Keep in mind that there is a very very small minority of celiacs that were negative on the genetic tests but still had a positive celiac test. It's unusual, but it can happen. Your diet will not affect the results.

 

Good luck with the 14 day gluten challenge and biopsy. Try to ensure your doctor takes at least 6 samples for biopsy.  I hope you find the answers you are looking for.

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So, I have negative HLA test. Waiting for a biopsy to be 100% sure. After 14 days of gluten challenge I still have no IBS-D. I think it's beacause I began to take probiotics in the beginning of gluten-free diet.

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There is a small minority of celiacs who have negative genetic testing yet have positive blood tests or endoscopic biopsies, and feel better on the gluten-free diet. I'm guessing that it's celiac disease, but I tend to think that if it "looks like a duck, and quacks like a duck, it is probably a duck" .... even if doctors say it is not.  That is just my opinion though; I am not medically trained.

 

Good luck with the biopsy. Make sure they take at least 6 samples - more is better.  Let us know how it goes.  :)

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Hi. So, my biopsy results are ready. I'll try to translate them to english.

 

Microscopical aspect: The fragments of the small intestine mucous membrane are with weakly reduced villi length, enlarged crypt depth, with diffuse mononuclear infiltrate of own mucous plate.

 

Conclusion: morphologic picture of minor chronic duodenitis, wich may occur in 1-2 stage celiac disease.

 

 

I don't know about what stages it is written about. I have read that if there is even a little villi reduced length it is the 3-d stage by Marsh classification. Am I right? 

 

My doc said i have to be 3-4 months on gluten free diet and make the biopsy one more time to prove celiac.

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Hi AlexDan and Welcome to the Forum.

 

Why does he want you to repeat the biopsy in 3-4 months.  Is he waiting for even more damage to occur.  Have you had any blood work done for Celiac?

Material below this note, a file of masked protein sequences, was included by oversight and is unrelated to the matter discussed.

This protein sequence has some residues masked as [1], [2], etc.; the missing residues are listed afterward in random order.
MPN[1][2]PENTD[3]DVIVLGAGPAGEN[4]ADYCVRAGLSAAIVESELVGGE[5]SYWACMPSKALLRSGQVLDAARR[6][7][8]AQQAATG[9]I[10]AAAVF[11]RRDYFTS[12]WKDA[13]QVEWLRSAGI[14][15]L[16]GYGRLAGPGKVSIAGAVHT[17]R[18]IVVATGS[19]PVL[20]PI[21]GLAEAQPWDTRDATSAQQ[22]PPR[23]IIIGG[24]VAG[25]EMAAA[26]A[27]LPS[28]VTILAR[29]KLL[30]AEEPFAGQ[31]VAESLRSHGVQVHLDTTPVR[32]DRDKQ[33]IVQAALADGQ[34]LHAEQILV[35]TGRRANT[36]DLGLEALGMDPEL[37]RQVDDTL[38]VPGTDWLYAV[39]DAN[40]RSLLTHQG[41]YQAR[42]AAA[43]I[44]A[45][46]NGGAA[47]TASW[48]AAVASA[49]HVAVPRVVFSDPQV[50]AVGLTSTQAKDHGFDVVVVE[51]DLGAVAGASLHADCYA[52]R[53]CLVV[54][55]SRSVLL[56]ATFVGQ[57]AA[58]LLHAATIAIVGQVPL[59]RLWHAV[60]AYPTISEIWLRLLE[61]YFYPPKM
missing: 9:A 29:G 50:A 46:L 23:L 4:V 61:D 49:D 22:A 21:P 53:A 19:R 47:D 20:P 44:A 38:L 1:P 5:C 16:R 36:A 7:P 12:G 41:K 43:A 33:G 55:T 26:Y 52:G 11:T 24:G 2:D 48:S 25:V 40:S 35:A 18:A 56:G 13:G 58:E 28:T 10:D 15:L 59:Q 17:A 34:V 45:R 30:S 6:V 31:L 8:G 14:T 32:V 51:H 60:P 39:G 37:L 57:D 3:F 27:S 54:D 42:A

Colleen

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Hi AlexDan and Welcome to the Forum.

 

Why does he want you to repeat the biopsy in 3-4 months.  Is he waiting for even more damage to occur.  Have you had any blood work done for Celiac?

 

Colleen

Hi. I had full celiac panel done. My results are in the first post. My doc said, that I must go gluten free and after 3-4 months if there will be no villi damage, it means that the villi was damaged by celiac disease.

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Oh...ok..you are going to go gluten free until the next biopsy...gottcha, That makes more sense.  

 

Push for 4 months at least to get the most healing time.  Read the Newbie 101 thread under the Coping Section.  And jump into gluten free.

 

Have you had your Thyroid checked and blood test for deficiencies.  These could address the rest of your symptoms if they don't get better going gluten free.

 

It looks to me like your belong in the club  :)

 

Good Luck Alex

 

Colleen

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I agree that you might want to push that biopsy back a bit. Autoantibodies can linger a long time after going gluten-free. Many celiacs will still have autoantibodies after a couple of months gluten-free, and some still have measurable levels after a year gluten-free - if the are autoantibodies, there is probably damage.

 

An easier move might be to recheck your DGP IgA levels. The DGP IgA is one of the best tests for dietary compliance as it respondes to the gluten-free diet faster than the tTG based tests would - getting blood drwan is just so much less invasive.  Besides, as a general rule, doctors do not do a repeat biopsy unless you are still having problems after being gluten-free for quite some time.  That he wants to recheck "just to be sure" is unusual.

 

Welcome to the club - officially.  ;)

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Thanks a lot for your support.

Now I am reading more about HLA tests to make sure I have negative HLA for celiac.

My HLA results:

 

DQA1*01:04, 02:01

DQB1*05:03, 02:02

 

So, I have no DQA1*05, but I have DQA1*02:01 and DQB1*02:02 and according to this

http://www.nature.com/pr/journal/v72/n6/fig_tab/pr2012133t2.html

and this

http://www.nature.com/pr/journal/v72/n6/fig_tab/pr2012133t1.html

it's not rare to have these genes for celiacs.

 

And I also looked at this table:

http://en.wikipedia.org/wiki/HLA-DQ

And I see that DQA1*02:01 and DQB1*02:02 means I have DQ2?

 

Please, can you help me with interpretation?

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I made some research. According to DQA1*02:01 and DQB1*02:02 i have DQ2.2. I found that as many as 5% of patients with celiac disease carry DQ2.2 without any other risk alleles. So, now I can't say my HLA test is negative.